Christmas is almost here and I thought I would compile a gift guide for the calligrapher in your life. These are all fun gifts which are designed to please pointed pen enthusiasts of all skill levels.
(This blog post may or may not be an elaborate hint for my significant other for Christmas!)
1. A fancy oblique holder
What is a calligrapher without nib, ink and holder? While nib and ink can be very personal to the user and difficult to get right, an extra holder is always welcome for any calligrapher and easily adjusted to fit their grip. While some may have a preference depending on the size of their hands, usually a holder is one size fits all. Brian from UniqueObliques make gorgeous vintage style holders, Christopher from YokePenCompany makes unique modern style holders, both sellers can make them custom. If your budget is a little lower, you can get a range of ready-made pens here.
2. Nib and paper samplers
While nibs and paper are indeed quite personal to a calligrapher, it doesn’t hurt to get them a bunch more just in case they haven’t tried all of them yet. It is quite welcome to have a variety of nibs lying around for practice, as some nibs can be pricey and one may not want to go out of their way to order and try them. I wouldn’t have known some of my favorite nibs if friends did not send me their extras to try. The key is to buy from a retailer who are in the know, like these copperplate samplers or these samplers. These retailers cater specifically to calligraphers so you can be sure they are all recommended by other calligraphers and not just for show.
You can’t go wrong with a pretty inkwell! It is always nice to have something lovely to dip your pen in, and a beautiful porcelain inkwell is just so much nicer to use compared to a boring plastic jar with labels all over it. It really does not matter what kind you buy as long as the mouth of the inkwell is at least one inch in diameter, to admit the holder. You can look for lovely inkwells to match the personality of your recipient, as they make all kinds, many of them collectibles. Personally I absolutely love my McCaffery’s metal inkwell, though the Dinky Dips are very popular with calligraphers.
4. Desk Accessories
In the same vein, you can also consider desk accessories such as penholders, desk blotters, sealing wax and stamp, letter openers, anything that you think a fancy person would want on their desk. Many of these things aren’t necessary… but it is just nice to have a lovely rocker blotter on a desk in case you need something to dry quicker, or a sturdy pen stand that won’t topple over or my favorite: wax seals and stamps! Your average calligrapher may also be an avid letter writer and it is always a nice touch to seal a letter with old timey sealing wax and personalized stamp. Of course, you can get a really fancy stamp with your recipient’s personal coat of arms or something, or you can just get one with a stock design. The important part, I feel, is the actual sealing wax. There are different types, modern ones can be really convenient but glue gun seals? Cmon! I’m a little old fashioned so I like my sealing wax to be traditional and high quality, or else the seal breaks in transit (I’ve received letters which are covered in dust particles of what remains of the seal) or worse, the color dulls into something like plastic or glue gun remains.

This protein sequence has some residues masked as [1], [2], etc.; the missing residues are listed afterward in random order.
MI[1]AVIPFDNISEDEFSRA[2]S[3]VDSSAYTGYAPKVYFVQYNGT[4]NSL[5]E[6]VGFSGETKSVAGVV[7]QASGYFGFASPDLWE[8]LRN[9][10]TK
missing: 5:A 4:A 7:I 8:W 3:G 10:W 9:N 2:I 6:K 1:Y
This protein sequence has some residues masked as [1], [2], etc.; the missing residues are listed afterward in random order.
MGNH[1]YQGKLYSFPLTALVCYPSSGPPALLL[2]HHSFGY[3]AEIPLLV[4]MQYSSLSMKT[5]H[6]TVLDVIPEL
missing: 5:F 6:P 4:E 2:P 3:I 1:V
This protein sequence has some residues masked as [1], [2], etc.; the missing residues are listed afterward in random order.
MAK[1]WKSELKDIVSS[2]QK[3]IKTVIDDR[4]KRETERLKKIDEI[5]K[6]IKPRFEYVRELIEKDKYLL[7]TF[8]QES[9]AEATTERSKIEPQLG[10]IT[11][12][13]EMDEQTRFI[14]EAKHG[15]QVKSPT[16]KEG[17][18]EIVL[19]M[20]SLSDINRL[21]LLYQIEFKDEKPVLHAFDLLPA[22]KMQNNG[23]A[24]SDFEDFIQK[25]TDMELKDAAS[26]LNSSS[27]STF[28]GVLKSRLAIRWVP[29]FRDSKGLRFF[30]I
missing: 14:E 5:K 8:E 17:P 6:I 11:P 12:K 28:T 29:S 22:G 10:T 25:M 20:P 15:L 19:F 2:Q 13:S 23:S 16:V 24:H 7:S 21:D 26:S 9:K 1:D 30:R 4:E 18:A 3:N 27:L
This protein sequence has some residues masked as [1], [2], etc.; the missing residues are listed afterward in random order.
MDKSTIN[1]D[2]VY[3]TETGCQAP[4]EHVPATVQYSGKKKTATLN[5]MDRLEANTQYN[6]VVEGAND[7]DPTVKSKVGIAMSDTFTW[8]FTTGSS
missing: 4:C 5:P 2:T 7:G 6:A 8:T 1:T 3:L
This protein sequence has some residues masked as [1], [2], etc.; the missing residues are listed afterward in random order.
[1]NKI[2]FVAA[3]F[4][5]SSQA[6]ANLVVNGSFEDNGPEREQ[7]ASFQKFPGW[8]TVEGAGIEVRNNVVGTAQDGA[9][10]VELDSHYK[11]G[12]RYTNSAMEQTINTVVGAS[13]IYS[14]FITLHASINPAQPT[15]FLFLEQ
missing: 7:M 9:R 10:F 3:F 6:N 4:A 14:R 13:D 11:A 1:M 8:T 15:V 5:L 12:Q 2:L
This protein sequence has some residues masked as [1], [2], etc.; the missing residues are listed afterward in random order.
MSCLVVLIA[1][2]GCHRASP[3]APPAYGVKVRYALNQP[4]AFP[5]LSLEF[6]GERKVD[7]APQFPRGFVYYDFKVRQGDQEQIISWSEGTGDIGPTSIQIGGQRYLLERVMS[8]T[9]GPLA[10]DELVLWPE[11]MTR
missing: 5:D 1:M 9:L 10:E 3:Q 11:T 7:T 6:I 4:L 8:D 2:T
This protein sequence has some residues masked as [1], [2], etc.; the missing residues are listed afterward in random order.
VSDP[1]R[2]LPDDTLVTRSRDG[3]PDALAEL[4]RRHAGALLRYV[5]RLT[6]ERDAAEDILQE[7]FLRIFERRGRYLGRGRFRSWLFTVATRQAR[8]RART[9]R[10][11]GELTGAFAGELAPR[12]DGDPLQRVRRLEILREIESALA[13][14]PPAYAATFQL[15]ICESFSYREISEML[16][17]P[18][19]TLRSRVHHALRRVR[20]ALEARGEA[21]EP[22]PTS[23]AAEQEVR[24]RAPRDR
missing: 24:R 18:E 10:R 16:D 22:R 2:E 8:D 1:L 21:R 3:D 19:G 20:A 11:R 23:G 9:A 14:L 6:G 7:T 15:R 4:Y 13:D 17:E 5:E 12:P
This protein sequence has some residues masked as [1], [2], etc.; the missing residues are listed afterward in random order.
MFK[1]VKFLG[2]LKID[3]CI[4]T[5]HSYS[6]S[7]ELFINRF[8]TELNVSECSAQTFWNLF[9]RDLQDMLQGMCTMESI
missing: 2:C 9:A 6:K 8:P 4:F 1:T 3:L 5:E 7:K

5. Books and Magazines
Sure, many books and journals about calligraphy are old and in the public domain and available for free on the Internet, but how many people are gonna sit there and squint at all the little letters or print out agazillion pages of a book? Copybooks are cheap and very useful for a budding penman, and of course study is as important as practice when it comes to calligraphy. This book is a must for a beginner Spencerian script enthusiast, and this one is practically a Bible for ornamental penmanship. For more casual reading, these are great for ooh and aahing, and for inspiration, any instructional or portfolio books are great gifts for artists.
6. Fountain Pens
Using a fountain pen is not quite the same experience for a calligrapher, but it sure beats using a Bic ballpoint pen to jot down a grocery list. It would be nice to have a decent pen for whenever they can’t whip out a dip nib and bottle of ink (ie: most times). There is of course the expensive side of fountain pens like Mont Blancs and Nakayas if you’re like a rich person, but it is also possible to find beautiful and utilitarian fountain pens for every day use. Out of my collection, I enjoy Lamy for its sturdiness and reliability and the Namiki Falcon for its delicacy and soft nib. If your recipient is a beginner in fountain pens, you may want to consider a packaged set.
7. Other fun stuff
While it is nice to receive useful and practical things, I always feel that gifts should be fun above all. Otherwise it’s just like giving a housewife a mop or vacuum. The following are more light hearted gift ideas, any of which would be welcome in a calligrapher’s studio. Script cushions, art prints, apparel, calendars or even jewelry.
Happy shopping! And remember it’s the thought that counts.
(And Ken, thanks for reading but I really will just be happy with a giftcard to Sephora or Pier1Imports)